I often receive questions to clarify the difference among kits, packaging configurations, and unit of use, and these questions usually inquire about labels or entering data into GUDID. This article answers these questions in simple terms, without citing the regulations, and provides the “mental models” you need to distinguish among the cases and develop a compliant approach.
One of the most powerful tools in the quality management toolbox is the internal quality audit. Unfortunately, it often is underutilized or misapplied. The result is that management does not obtain the information necessary to help ensure an effective quality management system (QMS), and may be unprepared for an FDA inspection or a Notified Body audit.
One common source of misunderstanding in the medical device industry is the method the various national regulatory systems use to identify standards. This article explains the method, starting with standards from the International Organization for Standardization (ISO) adopted and recognized in various regulatory systems. The article uses ISO 13485:2003 and ISO 14971:2007 as illustrations.
The FDA has not provided specific information about unique device identification (UDI) related activities as part of inspections. In particular, the agency has not updated the Quality System Inspection Technique (QSIT) or issued a Compliance Program Guidance Manual (CPGM). However, it is clear that inspections will include UDI related activities, since they are now part of the regulatory requirements.
The Unique Device Identification (UDI) rule touches just about all parts of the FDA regulations for medical device makers. These are called conforming amendments, because they make the other parts conform to the concepts of the UDI rule. For example, complaints (820.198) and medical device reports (MDRs) (Part 803) need to include the UDI.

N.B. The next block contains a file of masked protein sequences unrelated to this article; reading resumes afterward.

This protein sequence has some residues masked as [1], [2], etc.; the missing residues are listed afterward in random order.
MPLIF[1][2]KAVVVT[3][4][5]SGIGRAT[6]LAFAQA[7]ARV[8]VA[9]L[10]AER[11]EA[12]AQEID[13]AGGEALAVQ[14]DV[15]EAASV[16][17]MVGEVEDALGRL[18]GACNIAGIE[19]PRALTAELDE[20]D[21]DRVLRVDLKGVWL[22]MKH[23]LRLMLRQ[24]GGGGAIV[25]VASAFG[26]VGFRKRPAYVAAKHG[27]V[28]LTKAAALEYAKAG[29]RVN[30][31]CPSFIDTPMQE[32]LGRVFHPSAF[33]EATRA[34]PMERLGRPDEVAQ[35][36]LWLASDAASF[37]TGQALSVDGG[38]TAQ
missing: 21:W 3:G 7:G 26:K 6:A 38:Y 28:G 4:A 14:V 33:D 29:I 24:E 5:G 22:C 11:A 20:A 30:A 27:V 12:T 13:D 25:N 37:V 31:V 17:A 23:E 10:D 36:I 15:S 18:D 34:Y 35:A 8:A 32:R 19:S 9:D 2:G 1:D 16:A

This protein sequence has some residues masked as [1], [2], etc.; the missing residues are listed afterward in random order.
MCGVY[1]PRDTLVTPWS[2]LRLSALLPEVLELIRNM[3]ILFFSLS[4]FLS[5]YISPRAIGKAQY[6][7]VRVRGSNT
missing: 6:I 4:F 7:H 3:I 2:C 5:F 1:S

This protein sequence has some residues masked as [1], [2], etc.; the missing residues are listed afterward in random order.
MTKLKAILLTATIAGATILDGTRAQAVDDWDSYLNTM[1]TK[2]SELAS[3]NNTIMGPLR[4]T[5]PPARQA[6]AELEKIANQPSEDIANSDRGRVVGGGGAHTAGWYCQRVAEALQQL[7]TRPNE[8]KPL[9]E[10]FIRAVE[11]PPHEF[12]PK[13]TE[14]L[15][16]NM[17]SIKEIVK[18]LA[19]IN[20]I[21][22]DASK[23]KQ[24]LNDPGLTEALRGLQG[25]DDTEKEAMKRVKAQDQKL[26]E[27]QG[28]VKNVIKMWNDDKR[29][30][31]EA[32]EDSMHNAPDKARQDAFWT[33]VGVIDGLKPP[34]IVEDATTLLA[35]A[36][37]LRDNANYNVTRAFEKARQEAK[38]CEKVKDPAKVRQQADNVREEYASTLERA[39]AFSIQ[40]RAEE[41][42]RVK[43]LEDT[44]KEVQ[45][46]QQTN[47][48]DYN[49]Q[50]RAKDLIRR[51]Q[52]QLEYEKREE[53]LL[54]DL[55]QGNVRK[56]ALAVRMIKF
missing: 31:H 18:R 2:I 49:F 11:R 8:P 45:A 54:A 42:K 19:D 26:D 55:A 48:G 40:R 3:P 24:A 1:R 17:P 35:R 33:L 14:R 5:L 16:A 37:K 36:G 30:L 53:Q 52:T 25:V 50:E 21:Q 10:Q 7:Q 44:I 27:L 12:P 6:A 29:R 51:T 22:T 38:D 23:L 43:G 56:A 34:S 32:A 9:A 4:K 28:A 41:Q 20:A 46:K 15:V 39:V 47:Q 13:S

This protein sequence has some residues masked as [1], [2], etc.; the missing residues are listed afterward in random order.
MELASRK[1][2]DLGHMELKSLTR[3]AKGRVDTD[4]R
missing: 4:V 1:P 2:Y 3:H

A fundamental purpose of unique device identification (UDI) is to allow users to learn specific device characteristics. The manufacturer puts a device identifier (DI) on the device label that corresponds to a DI record the manufacturer loaded into a database. Anybody with the DI can enter it into the database and retrieve the public information from the DI record that identifies the device.
On the surface, unique device identification (UDI) is a simple concept. Put the device identifier (DI) on the device label in machine‑readable form. Include the production identifiers (PI) that you have selected, and make sure they are both machine‑readable and human‑readable.
The FDA’s UDI (unique device identification) final rule has arrived, and medical device manufacturers are working on their implementation strategies. The first compliance date — for Class III devices produced after September 24, 2014 — passed last month, and additional deadlines are coming up quickly. This article provides an introduction to important UDI concepts and explains the steps manufacturers should be taking to get moving on on UDI compliance.